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March 18, 2021

Inhofe, Cotton, Scott Introduce Bill to End China’s Permanent Normal Trade Status

U.S. Sens. Jim Inhofe (R-Okla.), Tom Cotton (R-Ark.) and Rick Scott (R-Fla.) introduced the China Trade Relations Act to strip China of its Permanent Normal Trade Relations (PNTR) status and return to the pre-2001 system. If passed, the legislation would require China to obtain Most Favored Nation (MFN) status through annual presidential approval, per the requirements of the Jackson-Vanik Amendment. The bill would also expand the Jackson-Vanik Amendment to include human rights and trade abuses as disqualifying factors for MFN status. Companion legislation was introduced in the U.S. House of Representatives by Rep. Chris Smith (R-N.J.).

I said it 20 years ago and I will say it again: we cannot allow the pursuit of trade to blind us to certain realities about the ruling Communist regime in China. China repeatedly threatens the United States and Taiwan. With an increasingly hostile military modernization effort, and the stealing of U.S. nuclear secrets and other critical technologies, China has made numerous attempts to corrupt the U.S. political system. Not to mention, they have violated far too many international agreements and are known globally for their brutal repression of dissidents and disregard for human rights. To continue to ignore these actions as if they can be separated from what we do in our trading relationship is dangerously misguided. Ending China’s permanent preferential trade relationship will send a strong message to the Chinese Communist Party and will support American workers,” said Inhofe.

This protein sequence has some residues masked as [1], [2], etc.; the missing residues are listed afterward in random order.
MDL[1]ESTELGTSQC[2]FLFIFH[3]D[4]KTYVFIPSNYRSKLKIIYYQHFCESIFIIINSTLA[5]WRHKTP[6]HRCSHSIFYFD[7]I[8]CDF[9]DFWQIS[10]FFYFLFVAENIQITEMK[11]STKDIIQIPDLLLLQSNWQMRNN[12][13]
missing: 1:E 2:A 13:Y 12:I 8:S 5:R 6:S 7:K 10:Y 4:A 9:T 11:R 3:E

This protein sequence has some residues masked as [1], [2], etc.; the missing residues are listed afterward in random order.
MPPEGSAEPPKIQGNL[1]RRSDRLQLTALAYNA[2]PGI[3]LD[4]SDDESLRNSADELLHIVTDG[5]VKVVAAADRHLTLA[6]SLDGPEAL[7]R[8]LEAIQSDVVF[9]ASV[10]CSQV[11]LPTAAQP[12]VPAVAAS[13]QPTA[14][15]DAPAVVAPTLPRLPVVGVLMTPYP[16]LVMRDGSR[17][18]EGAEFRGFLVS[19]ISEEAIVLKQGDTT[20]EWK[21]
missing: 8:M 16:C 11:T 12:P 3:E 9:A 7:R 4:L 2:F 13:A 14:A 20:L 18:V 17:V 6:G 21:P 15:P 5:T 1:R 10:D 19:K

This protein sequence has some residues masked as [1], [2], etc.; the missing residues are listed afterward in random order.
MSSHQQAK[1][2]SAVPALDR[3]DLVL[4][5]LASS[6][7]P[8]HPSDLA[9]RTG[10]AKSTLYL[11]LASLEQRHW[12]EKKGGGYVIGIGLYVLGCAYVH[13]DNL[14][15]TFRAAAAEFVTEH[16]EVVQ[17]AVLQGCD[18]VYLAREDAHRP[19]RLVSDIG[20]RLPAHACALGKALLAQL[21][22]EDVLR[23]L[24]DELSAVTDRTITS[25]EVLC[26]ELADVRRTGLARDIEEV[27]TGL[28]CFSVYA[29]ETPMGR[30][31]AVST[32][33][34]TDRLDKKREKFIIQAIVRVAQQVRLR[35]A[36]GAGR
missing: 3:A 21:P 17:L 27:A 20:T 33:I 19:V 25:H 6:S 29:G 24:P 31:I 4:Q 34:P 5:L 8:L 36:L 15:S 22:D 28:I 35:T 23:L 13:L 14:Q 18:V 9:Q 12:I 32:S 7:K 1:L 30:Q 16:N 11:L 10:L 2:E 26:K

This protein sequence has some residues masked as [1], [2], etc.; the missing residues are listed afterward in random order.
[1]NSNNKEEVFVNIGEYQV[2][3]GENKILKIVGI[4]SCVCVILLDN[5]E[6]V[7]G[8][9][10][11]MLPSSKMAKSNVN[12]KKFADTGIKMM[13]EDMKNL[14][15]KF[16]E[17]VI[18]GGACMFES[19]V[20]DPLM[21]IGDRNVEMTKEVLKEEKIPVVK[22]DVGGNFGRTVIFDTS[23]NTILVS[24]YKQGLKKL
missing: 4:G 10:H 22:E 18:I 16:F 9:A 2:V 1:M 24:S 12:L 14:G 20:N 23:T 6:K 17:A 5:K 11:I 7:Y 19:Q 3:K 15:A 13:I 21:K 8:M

“For twenty years, China has held permanent most-favored-nation status, which has supercharged the loss of American manufacturing jobs. It’s time to protect American jobs and hold the Chinese Communist Party accountable for their forced labor camps and egregious human rights violations,” said Cotton.

“The Obama/Biden appeasement of Communist China did nothing but bolster General Secretary Xi’s power and kill American jobs. I have fought every day since being elected to the Senate to promote human rights and make sure Communist China faces consequences for its aggression. I am proud to join my colleagues to continue this important work of protecting Americans from the threat of Communist China and its unfair trade practices, and holding General Secretary Xi accountable for his horrific human rights abuses,” said Scott.


  • The Senate voted to give China permanent most-favored-nation status on September 19, 2000. This vote paved the way for China’s accession to the World Trade Organization.
  • Granting China this trade status contributed to the “China Trade Shock” that destroyed 2 million American jobs after 2001. It also led to a surge of business investment in China that made the CCP stronger and more dangerous.

The China Trade Relations Act

  • The China Trade Relations Act would revoke China’s permanent most-favored-nation status and return to the pre-2001 status quo, whereby China’s MFN status must be renewed each year by presidential decision. Congress could override the president’s extension of MFN by passing a joint resolution of disapproval.
  • The bill also would expand the list of human-rights and trade abuses under the Jackson-Vanik Amendment that would disqualify China for MFN status, absent a presidential waiver. The abuses that would make China ineligible for MFN status, absent a presidential waiver, are as follows:
    • Uses or provides for the use of slave labor;
    • Operates ‘vocational training and education centers’ or other concentration camps where people are held against their will;
    • Performs or otherwise orders forced abortion or sterilization procedures;
    • Harvests the organs of prisoners without their consent;
    • Hinders the free exercise of religion;
    • Intimidates or harasses nationals of the People’s Republic of China living outside the People’s Republic of China; or
    • Engages in systematic economic espionage against the United States, including theft of the intellectual property of United States persons

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